What Do The New GSA IT Vendor Cuts Really Mean For VARs?
By Christine Kern, contributing writer
The General Services Administration (GSA) has trimmed the Schedule 70 contracts of about 1,000 vendors over the last year. According to Kay Ely, GSA’s director of IT schedule programs in the Federal Acquisition Service, the decision to eliminate underperforming vendors is saving the agency about $3.2 million a year in administrative costs. The performance target is $25,000.
“This is really about meeting our customer needs, meeting mission needs. If we have that many contracts that are not producing sales then somehow we are missing the mark,” Ely said after speaking at the National Contract Management Association’s 2014 World Congress conference in National Harbor, MD.
The idea of culling the schedules was first introduced by the GSA the schedules in 2012. “The multiple award schedule program is perpetually open to qualified new offers, and while vibrant markets exist in some of the schedules, we have reached the point of saturation in others,” Kempf said during a hearing of the House Small Business subcommittee on Contracting and Workforce in 2012.
The idea of culling was raised, he explained, because “in some instances, over 60 percent of the contract holders receive little to no business. In these cases, the sheer volume of contract holders prevents agencies from sifting the wheat from the chaff to find the right offer at the right price ...”
The schedules remain one of the most popular ways to buy goods and services in the government. In 2013, GSA said schedules sales accounted for about $34.8 billion, down $5 billion from its high in 2010.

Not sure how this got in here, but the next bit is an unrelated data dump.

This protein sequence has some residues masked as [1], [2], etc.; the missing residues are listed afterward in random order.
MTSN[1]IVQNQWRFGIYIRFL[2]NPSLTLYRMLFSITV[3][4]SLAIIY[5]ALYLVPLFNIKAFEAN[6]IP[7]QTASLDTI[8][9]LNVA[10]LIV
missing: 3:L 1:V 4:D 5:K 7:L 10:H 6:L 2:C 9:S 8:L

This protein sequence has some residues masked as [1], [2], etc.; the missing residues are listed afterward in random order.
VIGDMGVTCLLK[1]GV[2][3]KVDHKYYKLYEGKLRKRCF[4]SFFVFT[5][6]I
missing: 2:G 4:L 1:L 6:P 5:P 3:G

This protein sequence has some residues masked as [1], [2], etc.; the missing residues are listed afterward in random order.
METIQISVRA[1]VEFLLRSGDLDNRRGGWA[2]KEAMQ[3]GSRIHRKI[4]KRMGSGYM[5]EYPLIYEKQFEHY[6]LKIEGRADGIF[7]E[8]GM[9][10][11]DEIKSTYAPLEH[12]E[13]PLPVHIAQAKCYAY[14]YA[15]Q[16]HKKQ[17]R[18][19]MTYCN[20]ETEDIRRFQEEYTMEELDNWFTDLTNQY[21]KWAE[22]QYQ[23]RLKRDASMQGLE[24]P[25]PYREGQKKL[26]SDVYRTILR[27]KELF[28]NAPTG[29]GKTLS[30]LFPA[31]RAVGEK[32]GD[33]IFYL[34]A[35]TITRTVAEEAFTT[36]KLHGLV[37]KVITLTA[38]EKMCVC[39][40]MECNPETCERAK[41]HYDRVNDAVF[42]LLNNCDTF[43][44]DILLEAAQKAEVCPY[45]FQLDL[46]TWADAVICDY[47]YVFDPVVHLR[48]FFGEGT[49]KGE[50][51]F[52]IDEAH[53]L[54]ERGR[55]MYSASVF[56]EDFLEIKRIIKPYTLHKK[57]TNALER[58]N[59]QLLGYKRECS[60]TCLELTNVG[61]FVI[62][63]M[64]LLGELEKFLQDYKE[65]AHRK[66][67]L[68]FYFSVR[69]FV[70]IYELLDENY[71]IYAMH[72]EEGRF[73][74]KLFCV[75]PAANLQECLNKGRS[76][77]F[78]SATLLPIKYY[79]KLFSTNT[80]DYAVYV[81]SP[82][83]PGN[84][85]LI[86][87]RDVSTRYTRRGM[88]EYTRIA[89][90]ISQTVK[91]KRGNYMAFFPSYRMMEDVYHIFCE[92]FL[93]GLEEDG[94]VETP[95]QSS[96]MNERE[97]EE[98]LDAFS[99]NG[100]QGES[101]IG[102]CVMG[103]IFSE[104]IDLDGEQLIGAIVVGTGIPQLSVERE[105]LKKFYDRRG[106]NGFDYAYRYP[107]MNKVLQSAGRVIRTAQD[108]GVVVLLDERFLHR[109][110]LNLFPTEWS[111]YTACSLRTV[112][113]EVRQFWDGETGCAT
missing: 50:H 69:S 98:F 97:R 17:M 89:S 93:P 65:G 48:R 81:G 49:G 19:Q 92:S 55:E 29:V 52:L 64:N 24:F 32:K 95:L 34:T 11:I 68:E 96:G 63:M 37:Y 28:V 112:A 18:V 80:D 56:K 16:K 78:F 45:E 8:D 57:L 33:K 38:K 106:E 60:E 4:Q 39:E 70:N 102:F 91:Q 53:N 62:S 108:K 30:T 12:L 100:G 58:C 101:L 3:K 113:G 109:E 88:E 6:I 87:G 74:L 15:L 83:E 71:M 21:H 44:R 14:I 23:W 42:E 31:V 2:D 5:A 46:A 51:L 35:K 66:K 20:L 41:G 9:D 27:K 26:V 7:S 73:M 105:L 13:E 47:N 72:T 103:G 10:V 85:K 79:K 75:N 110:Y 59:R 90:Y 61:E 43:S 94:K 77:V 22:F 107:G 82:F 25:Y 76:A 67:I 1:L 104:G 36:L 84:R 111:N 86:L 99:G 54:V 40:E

The culling could prove to be quite fruitful to vendors who remain on the schedules, or to new vendors who enter the system. With clearer competition among remaining vendors, sales should increase, and truer figures should emerge.
Some critics, however, challenge the culling as unnecessary and ineffective. Professor Samuel Bornstein, of Bornstein & Song FSSI Research, wrote: “While GSA states that there is an annual ‘savings’ of $3.2 million in Administrative Costs, THEY ARE NOT LOOKING AT THE WHOLE STORY. GSA is not considering the Impact on the Local Economy where these 1,000 vendors will now lose the ability to sell to the Government, and not spend these proceeds in their local communities. Now compare this $3.2 million in ‘savings’ to the economic loss of nearly $11.25 million in the local economy. WAS IT WORTH IT? The ‘unintended consequences’ will reverberate for years to come.”
Meanwhile, Ely said the IT schedule still has about 5,000 vendors that she hopes are now meeting customer needs in a more consistent and effective way.
“We talk a lot at GSA about skating where the puck is going to be and that’s really what we are trying to do — have those contracts in place so our customers have what they need down the road,” Ely said. “The other benefit and something for us to work through is Schedule 70, like the other schedules, is continuously open. So for every one we cancel, we have new that are coming on. We have 30 to 40 new offers a month.”
Alan Chvotkin, senior vice president and general counsel for the Professional Services Council, supported the GSA’s decision to examine sales performance on the schedule.
“For many companies, the GSA’s schedule program isn't only for sales through the schedules, but it’s used for other purposes. Without really investigating why, our members are concerned we will see companies dropped off the schedule when it’s really a vehicle into the federal marketplace, not necessarily sales against the schedules,” he said. “I think GSA is clearly aware of that and there has to be some balance.”
“It may be a worthwhile effort to cull from the current Schedule 70, but at the same time that schedule program is going through a revision,” he said. “All of those evolutions need to be taken into account before you take a singular action such as dropping people from the current schedules.”